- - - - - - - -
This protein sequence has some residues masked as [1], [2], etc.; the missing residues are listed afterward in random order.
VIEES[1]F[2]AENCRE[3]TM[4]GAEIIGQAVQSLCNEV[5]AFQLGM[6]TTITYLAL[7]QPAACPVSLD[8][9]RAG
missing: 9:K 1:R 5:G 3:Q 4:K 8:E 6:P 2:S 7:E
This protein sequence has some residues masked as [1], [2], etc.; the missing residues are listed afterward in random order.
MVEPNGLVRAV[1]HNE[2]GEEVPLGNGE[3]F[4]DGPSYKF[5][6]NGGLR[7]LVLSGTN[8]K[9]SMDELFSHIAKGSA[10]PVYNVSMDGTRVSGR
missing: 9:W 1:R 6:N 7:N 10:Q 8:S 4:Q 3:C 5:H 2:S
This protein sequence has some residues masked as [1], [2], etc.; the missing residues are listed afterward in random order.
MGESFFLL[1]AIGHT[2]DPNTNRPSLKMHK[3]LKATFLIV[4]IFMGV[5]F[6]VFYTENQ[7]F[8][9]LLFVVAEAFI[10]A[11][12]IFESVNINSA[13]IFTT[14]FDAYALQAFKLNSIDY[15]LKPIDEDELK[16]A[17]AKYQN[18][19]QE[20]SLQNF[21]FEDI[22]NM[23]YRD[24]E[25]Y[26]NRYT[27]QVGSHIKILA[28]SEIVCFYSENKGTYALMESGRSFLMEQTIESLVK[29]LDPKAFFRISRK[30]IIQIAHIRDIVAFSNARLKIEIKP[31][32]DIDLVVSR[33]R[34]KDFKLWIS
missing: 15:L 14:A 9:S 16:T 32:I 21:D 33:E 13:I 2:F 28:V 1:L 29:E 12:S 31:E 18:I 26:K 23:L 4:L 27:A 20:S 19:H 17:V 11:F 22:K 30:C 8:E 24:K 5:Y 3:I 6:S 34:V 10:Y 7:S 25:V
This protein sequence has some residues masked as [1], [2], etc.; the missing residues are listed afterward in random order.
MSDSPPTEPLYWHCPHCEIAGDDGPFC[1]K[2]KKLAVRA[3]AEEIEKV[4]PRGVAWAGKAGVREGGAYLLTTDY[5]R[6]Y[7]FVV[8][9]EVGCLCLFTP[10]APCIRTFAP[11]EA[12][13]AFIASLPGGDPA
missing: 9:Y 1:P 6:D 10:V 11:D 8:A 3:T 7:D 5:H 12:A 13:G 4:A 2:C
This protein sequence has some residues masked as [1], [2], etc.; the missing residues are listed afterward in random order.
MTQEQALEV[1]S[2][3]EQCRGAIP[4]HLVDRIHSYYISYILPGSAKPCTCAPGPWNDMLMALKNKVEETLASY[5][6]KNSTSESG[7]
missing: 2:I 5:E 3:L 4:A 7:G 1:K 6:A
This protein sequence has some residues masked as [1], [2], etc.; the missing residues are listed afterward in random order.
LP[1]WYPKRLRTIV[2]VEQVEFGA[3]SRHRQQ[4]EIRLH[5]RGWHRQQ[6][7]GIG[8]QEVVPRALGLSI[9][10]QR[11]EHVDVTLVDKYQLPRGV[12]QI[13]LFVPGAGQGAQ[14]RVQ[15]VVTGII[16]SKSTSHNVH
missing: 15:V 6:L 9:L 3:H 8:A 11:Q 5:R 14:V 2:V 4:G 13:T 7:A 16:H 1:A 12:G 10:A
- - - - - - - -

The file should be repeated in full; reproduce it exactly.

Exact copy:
This protein sequence has some residues masked as [1], [2], etc.; the missing residues are listed afterward in random order.
VIEES[1]F[2]AENCRE[3]TM[4]GAEIIGQAVQSLCNEV[5]AFQLGM[6]TTITYLAL[7]QPAACPVSLD[8][9]RAG
missing: 9:K 1:R 5:G 3:Q 4:K 8:E 6:P 2:S 7:E
This protein sequence has some residues masked as [1], [2], etc.; the missing residues are listed afterward in random order.
MVEPNGLVRAV[1]HNE[2]GEEVPLGNGE[3]F[4]DGPSYKF[5][6]NGGLR[7]LVLSGTN[8]K[9]SMDELFSHIAKGSA[10]PVYNVSMDGTRVSGR
missing: 9:W 1:R 6:N 7:N 10:Q 8:S 4:Q 3:C 5:H 2:S
This protein sequence has some residues masked as [1], [2], etc.; the missing residues are listed afterward in random order.
MGESFFLL[1]AIGHT[2]DPNTNRPSLKMHK[3]LKATFLIV[4]IFMGV[5]F[6]VFYTENQ[7]F[8][9]LLFVVAEAFI[10]A[11][12]IFESVNINSA[13]IFTT[14]FDAYALQAFKLNSIDY[15]LKPIDEDELK[16]A[17]AKYQN[18][19]QE[20]SLQNF[21]FEDI[22]NM[23]YRD[24]E[25]Y[26]NRYT[27]QVGSHIKILA[28]SEIVCFYSENKGTYALMESGRSFLMEQTIESLVK[29]LDPKAFFRISRK[30]IIQIAHIRDIVAFSNARLKIEIKP[31][32]DIDLVVSR[33]R[34]KDFKLWIS
missing: 15:L 14:A 9:S 16:T 32:I 21:D 33:E 13:I 2:F 28:V 1:L 29:E 12:S 31:E 18:I 26:K 23:L 4:L 27:A 20:S 19:H 17:V 11:F 22:K 30:C 8:E 24:K 5:Y 3:I 6:S 34:V 10:Y 7:S 25:V
This protein sequence has some residues masked as [1], [2], etc.; the missing residues are listed afterward in random order.
MSDSPPTEPLYWHCPHCEIAGDDGPFC[1]K[2]KKLAVRA[3]AEEIEKV[4]PRGVAWAGKAGVREGGAYLLTTDY[5]R[6]Y[7]FVV[8][9]EVGCLCLFTP[10]APCIRTFAP[11]EA[12][13]AFIASLPGGDPA
missing: 9:Y 1:P 6:D 10:V 11:D 8:A 3:T 7:D 5:H 12:A 13:G 4:A 2:C
This protein sequence has some residues masked as [1], [2], etc.; the missing residues are listed afterward in random order.
MTQEQALEV[1]S[2][3]EQCRGAIP[4]HLVDRIHSYYISYILPGSAKPCTCAPGPWNDMLMALKNKVEETLASY[5][6]KNSTSESG[7]
missing: 2:I 5:E 3:L 4:A 7:G 1:K 6:A
This protein sequence has some residues masked as [1], [2], etc.; the missing residues are listed afterward in random order.
LP[1]WYPKRLRTIV[2]VEQVEFGA[3]SRHRQQ[4]EIRLH[5]RGWHRQQ[6][7]GIG[8]QEVVPRALGLSI[9][10]QR[11]EHVDVTLVDKYQLPRGV[12]QI[13]LFVPGAGQGAQ[14]RVQ[15]VVTGII[16]SKSTSHNVH
missing: 15:V 6:L 9:L 3:H 8:A 11:Q 5:R 14:V 2:V 4:G 13:T 7:A 16:H 1:A 12:G 10:A